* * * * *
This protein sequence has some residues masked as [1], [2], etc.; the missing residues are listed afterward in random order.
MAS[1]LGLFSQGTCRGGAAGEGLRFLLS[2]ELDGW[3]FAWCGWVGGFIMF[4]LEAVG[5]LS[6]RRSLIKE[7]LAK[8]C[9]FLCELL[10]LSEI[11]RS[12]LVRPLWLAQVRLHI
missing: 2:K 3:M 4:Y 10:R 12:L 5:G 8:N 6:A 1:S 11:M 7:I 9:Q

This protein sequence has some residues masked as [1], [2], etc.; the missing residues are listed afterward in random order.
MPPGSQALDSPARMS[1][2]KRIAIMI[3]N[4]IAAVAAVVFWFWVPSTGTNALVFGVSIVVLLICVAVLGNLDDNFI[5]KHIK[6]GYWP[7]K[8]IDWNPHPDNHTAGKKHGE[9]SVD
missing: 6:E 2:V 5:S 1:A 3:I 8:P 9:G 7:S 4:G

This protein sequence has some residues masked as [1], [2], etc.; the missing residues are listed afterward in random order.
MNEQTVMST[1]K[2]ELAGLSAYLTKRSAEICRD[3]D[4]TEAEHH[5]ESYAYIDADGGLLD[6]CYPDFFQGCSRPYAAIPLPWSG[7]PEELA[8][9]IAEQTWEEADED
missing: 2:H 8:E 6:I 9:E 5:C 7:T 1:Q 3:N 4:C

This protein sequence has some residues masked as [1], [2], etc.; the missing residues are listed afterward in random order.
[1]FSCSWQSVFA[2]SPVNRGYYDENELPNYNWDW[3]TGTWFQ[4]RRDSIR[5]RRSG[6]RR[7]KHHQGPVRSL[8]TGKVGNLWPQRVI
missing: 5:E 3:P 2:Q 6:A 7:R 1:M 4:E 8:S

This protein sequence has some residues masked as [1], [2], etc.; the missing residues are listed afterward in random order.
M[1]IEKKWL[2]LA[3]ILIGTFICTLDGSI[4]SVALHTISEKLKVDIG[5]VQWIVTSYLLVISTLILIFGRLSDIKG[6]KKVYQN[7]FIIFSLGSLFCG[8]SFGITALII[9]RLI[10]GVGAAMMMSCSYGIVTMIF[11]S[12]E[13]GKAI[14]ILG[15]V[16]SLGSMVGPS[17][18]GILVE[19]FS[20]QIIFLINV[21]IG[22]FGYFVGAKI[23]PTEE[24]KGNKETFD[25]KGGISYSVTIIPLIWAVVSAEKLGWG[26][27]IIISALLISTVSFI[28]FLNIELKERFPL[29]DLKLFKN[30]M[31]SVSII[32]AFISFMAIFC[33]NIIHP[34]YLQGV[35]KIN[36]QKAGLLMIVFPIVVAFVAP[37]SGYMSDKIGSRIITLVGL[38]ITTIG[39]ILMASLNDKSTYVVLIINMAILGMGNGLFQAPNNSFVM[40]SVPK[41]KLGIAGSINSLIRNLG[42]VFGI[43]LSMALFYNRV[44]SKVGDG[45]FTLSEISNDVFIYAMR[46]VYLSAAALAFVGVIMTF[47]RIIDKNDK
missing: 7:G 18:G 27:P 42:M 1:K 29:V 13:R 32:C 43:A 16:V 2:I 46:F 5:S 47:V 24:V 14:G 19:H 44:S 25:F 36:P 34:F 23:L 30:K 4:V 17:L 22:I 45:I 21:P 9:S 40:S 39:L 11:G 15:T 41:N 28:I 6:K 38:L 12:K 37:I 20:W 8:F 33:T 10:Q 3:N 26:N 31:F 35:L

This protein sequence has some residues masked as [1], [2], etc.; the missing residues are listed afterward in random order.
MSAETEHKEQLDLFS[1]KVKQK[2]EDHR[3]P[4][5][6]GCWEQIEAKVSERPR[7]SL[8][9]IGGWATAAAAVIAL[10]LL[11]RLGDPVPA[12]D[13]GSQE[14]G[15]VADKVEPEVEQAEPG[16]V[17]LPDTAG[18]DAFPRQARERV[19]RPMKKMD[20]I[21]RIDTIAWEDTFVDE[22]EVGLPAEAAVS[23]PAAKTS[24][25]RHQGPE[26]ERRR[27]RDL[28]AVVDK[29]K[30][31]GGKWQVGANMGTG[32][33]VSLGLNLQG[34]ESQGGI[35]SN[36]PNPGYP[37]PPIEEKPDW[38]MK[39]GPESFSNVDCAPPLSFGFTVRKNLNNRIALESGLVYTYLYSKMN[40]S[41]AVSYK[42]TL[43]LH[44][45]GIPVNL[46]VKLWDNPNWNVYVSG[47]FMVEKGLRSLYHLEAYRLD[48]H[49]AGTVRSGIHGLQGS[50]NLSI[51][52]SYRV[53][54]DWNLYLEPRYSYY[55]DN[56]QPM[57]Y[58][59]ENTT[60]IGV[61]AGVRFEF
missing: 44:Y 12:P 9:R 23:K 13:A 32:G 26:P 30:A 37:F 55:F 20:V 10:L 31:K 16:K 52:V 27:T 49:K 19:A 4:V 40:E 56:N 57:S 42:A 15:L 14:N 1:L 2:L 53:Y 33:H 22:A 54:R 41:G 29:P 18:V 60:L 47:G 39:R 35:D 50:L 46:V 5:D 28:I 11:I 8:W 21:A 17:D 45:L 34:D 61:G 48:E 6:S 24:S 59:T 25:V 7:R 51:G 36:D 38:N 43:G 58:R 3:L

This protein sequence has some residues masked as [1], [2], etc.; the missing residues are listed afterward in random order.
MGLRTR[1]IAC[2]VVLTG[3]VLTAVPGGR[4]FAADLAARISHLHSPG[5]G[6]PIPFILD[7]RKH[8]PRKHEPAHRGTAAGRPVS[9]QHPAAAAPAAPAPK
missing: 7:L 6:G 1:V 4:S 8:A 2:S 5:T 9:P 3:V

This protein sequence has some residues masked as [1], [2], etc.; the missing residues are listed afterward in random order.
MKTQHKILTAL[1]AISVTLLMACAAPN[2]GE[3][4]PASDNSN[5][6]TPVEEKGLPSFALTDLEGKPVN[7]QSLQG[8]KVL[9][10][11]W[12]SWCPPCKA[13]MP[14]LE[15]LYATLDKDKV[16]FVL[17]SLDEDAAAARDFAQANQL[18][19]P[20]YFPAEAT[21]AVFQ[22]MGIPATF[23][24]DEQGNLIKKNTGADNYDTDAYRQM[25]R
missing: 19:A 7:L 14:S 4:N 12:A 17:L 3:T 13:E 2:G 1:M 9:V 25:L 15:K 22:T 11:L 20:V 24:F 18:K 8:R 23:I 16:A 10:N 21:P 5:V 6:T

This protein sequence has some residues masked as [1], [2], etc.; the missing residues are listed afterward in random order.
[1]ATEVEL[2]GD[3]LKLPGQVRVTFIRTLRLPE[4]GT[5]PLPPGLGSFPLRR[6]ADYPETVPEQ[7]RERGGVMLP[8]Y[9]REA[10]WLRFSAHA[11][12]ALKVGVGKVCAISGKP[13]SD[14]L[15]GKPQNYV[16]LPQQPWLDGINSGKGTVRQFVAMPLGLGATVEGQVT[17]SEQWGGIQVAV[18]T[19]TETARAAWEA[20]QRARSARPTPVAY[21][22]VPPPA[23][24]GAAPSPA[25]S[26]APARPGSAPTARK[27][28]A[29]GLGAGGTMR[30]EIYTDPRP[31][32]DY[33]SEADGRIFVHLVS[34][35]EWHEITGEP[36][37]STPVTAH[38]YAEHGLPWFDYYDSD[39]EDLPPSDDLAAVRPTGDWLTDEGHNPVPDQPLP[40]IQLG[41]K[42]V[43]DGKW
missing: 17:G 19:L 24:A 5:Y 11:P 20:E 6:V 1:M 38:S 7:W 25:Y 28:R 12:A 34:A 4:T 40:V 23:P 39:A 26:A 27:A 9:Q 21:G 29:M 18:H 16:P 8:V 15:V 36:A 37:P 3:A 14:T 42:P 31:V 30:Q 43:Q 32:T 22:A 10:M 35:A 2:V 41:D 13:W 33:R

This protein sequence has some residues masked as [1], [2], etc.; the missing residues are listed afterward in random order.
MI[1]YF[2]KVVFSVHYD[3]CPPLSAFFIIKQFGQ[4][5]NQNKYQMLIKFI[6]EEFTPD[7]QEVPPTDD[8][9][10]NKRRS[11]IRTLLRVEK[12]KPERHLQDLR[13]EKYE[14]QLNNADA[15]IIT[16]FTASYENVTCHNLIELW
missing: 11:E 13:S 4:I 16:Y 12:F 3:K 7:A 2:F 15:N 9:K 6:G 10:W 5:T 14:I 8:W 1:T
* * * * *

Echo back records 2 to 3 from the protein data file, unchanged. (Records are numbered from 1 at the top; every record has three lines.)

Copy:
This protein sequence has some residues masked as [1], [2], etc.; the missing residues are listed afterward in random order.
MPPGSQALDSPARMS[1][2]KRIAIMI[3]N[4]IAAVAAVVFWFWVPSTGTNALVFGVSIVVLLICVAVLGNLDDNFI[5]KHIK[6]GYWP[7]K[8]IDWNPHPDNHTAGKKHGE[9]SVD
missing: 6:E 2:V 5:S 1:A 3:I 8:P 9:G 7:S 4:G

This protein sequence has some residues masked as [1], [2], etc.; the missing residues are listed afterward in random order.
MNEQTVMST[1]K[2]ELAGLSAYLTKRSAEICRD[3]D[4]TEAEHH[5]ESYAYIDADGGLLD[6]CYPDFFQGCSRPYAAIPLPWSG[7]PEELA[8][9]IAEQTWEEADED
missing: 2:H 8:E 6:I 9:E 5:C 7:T 1:Q 3:N 4:C